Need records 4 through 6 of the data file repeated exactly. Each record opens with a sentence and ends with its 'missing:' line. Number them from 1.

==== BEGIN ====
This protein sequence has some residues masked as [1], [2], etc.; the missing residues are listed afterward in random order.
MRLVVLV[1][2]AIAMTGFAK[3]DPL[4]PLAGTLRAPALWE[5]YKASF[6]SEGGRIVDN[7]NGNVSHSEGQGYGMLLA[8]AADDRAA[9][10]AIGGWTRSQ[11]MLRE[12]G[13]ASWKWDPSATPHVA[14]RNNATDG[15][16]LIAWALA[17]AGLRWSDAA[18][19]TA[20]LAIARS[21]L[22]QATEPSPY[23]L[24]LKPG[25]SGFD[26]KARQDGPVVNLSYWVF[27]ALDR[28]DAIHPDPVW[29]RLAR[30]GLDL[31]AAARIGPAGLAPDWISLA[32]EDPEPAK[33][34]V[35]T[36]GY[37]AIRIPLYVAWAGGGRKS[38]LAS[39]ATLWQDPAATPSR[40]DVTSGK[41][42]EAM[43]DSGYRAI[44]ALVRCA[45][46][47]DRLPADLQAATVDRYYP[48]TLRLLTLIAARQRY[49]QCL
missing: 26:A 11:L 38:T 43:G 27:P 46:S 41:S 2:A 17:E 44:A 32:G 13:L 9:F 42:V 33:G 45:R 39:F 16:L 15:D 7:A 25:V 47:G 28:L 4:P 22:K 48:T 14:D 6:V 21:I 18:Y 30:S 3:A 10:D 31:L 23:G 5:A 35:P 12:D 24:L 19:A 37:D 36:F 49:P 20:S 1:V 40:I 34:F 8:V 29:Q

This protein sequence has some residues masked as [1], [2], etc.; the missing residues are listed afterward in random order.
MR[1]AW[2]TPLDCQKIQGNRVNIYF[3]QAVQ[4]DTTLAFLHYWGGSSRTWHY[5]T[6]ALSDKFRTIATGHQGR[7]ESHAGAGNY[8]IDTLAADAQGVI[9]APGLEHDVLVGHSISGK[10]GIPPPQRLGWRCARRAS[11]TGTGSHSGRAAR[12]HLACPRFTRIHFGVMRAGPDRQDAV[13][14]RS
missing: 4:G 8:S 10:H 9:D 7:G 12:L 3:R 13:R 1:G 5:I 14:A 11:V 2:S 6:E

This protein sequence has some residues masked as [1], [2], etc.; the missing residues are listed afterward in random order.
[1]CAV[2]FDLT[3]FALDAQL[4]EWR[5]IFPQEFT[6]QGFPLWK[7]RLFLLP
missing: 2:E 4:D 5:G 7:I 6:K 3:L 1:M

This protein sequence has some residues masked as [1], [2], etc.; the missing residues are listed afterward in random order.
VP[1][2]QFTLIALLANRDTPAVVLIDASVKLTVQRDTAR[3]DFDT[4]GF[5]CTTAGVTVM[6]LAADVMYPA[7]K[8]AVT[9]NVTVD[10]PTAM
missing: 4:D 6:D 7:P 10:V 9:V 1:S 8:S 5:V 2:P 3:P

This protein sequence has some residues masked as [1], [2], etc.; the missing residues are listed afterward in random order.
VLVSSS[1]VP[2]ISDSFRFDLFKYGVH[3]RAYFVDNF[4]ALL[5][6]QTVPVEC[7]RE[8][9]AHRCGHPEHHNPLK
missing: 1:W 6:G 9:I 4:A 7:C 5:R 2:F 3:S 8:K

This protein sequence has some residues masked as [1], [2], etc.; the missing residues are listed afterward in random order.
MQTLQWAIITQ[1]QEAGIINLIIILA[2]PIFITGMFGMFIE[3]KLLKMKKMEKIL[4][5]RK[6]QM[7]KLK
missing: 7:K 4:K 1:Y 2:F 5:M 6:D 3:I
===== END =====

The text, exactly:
This protein sequence has some residues masked as [1], [2], etc.; the missing residues are listed afterward in random order.
VP[1][2]QFTLIALLANRDTPAVVLIDASVKLTVQRDTAR[3]DFDT[4]GF[5]CTTAGVTVM[6]LAADVMYPA[7]K[8]AVT[9]NVTVD[10]PTAM
missing: 4:D 6:D 7:P 10:V 9:V 1:S 8:S 5:V 2:P 3:P

This protein sequence has some residues masked as [1], [2], etc.; the missing residues are listed afterward in random order.
VLVSSS[1]VP[2]ISDSFRFDLFKYGVH[3]RAYFVDNF[4]ALL[5][6]QTVPVEC[7]RE[8][9]AHRCGHPEHHNPLK
missing: 1:W 6:G 9:I 4:A 7:C 5:R 2:F 3:S 8:K

This protein sequence has some residues masked as [1], [2], etc.; the missing residues are listed afterward in random order.
MQTLQWAIITQ[1]QEAGIINLIIILA[2]PIFITGMFGMFIE[3]KLLKMKKMEKIL[4][5]RK[6]QM[7]KLK
missing: 7:K 4:K 1:Y 2:F 5:M 6:D 3:I